I’ve gotten far too many awful ‘here’s our 2020 highlights’ corporate newsletters this week to inflict a similar one on all of you. So as this terrible year closes I’m just going to leave you with two passages from my recent work. The first is from the Introduction to the book and the second is a Twitter thread from the end of last month. (yes, Twitter threads count as work!).
The irony is that we are now being asked to place our trust in technology to at least partially get us out of this mess. As I mentioned in The Psychology of Social Media (Mc Mahon, 2019) an essential truth about social media services is that they encourage users to commodify themselves – their personal information, their emotions their sociality – and put it online. This is a reality that most of us feel uncomfortable about on the rare occasion when we pause to examine it. But now in 2020, we are being asked to share our location and interaction history with contact tracing apps, where the personal information is gathered for the purpose of saving lives. Will this feel less unpleasant, because we’re not generating private profit but attempting to help the greater good? Or will it feel more like the consolidation of this unease, a normalisation of this model of commodification and surveillance?
Despite the fact that “tech-based solutions being pursued and deployed are far from ideal and have a number of issues that suggest they may not be fit-for-purpose” (Kitchin, 2020, p. 7), such smartphone applications are being pushed out by governments all across the world in an attempt to halt the spread of the coronavirus. In that light, the failure of many advanced nations, including the United Kingdom, to build such an app without the involvement help of Google and Apple (Sabbagh & Hern, 2020) is remarkable. What does that say about state capacity to protect its citizens in the technology sphere? As one scholar has queried, even if these tech giants get everything right about the privacy aspects of these apps, is there still something fundamentally wrong (Sharon, 2020)? We are now at a point where tech corporations’ involvement in modern life has moved from the useful to the essential: it is difficult to see how societies can now function without them.From ‘Introduction’ (p. 3), Psychological Insights for Understanding COVID-19 and Media and Technology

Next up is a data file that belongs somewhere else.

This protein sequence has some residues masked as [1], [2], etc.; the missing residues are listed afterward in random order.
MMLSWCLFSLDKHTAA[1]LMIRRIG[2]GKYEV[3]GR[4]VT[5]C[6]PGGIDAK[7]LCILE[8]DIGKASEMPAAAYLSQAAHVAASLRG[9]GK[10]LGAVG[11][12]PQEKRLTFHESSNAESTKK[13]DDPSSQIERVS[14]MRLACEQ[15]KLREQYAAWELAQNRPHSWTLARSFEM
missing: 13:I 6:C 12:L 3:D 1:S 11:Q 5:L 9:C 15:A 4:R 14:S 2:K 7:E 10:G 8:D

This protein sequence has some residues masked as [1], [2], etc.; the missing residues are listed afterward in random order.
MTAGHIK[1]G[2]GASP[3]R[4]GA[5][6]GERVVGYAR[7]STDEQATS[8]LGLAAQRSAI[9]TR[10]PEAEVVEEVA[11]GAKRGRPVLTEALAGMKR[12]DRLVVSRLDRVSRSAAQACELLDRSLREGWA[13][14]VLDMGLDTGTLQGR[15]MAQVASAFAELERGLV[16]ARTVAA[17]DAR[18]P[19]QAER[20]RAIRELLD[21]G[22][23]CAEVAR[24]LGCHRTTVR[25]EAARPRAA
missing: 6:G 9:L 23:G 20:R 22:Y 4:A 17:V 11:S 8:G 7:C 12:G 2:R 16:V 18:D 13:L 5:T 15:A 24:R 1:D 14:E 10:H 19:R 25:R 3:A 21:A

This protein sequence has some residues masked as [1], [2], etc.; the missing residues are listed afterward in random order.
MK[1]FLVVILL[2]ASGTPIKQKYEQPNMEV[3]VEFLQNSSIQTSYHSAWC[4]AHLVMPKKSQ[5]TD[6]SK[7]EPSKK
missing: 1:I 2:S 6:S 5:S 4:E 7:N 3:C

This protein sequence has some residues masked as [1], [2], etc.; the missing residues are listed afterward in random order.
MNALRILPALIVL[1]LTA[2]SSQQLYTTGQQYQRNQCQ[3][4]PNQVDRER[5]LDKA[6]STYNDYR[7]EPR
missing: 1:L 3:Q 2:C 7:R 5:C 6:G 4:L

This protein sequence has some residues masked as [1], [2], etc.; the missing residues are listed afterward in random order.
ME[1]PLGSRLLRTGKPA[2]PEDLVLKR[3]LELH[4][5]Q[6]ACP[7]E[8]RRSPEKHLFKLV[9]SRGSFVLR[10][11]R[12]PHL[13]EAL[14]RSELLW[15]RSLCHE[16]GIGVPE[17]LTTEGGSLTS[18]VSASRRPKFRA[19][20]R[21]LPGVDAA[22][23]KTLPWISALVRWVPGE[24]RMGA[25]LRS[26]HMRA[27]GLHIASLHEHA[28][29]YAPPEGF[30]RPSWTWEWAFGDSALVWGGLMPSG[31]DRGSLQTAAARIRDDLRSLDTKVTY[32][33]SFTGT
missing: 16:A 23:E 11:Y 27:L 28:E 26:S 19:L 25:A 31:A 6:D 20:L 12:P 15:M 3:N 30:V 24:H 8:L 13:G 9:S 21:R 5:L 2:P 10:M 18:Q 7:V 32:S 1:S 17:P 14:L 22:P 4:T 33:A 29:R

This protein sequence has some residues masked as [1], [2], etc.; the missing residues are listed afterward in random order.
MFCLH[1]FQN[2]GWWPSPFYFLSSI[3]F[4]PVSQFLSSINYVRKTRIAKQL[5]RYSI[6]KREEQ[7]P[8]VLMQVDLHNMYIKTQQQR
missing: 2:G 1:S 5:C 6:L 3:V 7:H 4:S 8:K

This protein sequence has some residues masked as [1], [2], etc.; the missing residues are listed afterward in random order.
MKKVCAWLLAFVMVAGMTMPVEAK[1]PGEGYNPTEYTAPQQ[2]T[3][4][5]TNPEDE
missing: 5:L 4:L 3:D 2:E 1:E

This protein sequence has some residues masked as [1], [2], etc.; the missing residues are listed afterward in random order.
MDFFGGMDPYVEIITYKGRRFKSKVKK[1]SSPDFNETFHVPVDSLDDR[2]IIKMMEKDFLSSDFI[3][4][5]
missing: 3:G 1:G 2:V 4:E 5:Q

I guess the lingering sense of discomfort I’m feeling these days is that whatever potential the 2020 COVID19 pandemic had to radically transform our societies for the better will be lost, just like it was after the 2008 financial crisis. The pandemic could have been controlled with more socialised, public health measures, but now the vaccine is going to arrive and save the day. There won’t need to be any reform there, the same bloated systems will limp on. All this craic about pedestrianisation of streets so more people could sit outside and eat – that won’t happen either. There will be no pressing need to, the urgency will fade away. All this talk of the ‘new normal’ – well, we never really left normality, did we? much of the semiotics of change we see around us are really very temporary. If you can enter any retail outlet these days, you will see perspex screens that look very flimsy, behind which staff are wearing their own masks (not branded) and struggling to communicate with customers and each other over piped muzak. I have yet to see a commercial environment which looks fundamentally changed. It all looks like it will revert to normal in an instant. Plus the fact that many Western governments seem to be relying on data interpreted by professional services firms – rather than publicly funded academics and scientists – well, this is all very 2009, isn’t it? So I guess to conclude I wonder what the 2021 terminology for ‘austerity’ will be.From https://twitter.com/CJAMcMahon/status/1333062546979516419
Yes, you can get the cheery upbeat #content somewhere else! I promise to have more uplifting thoughts in the new year!
Seasons greetings and take care,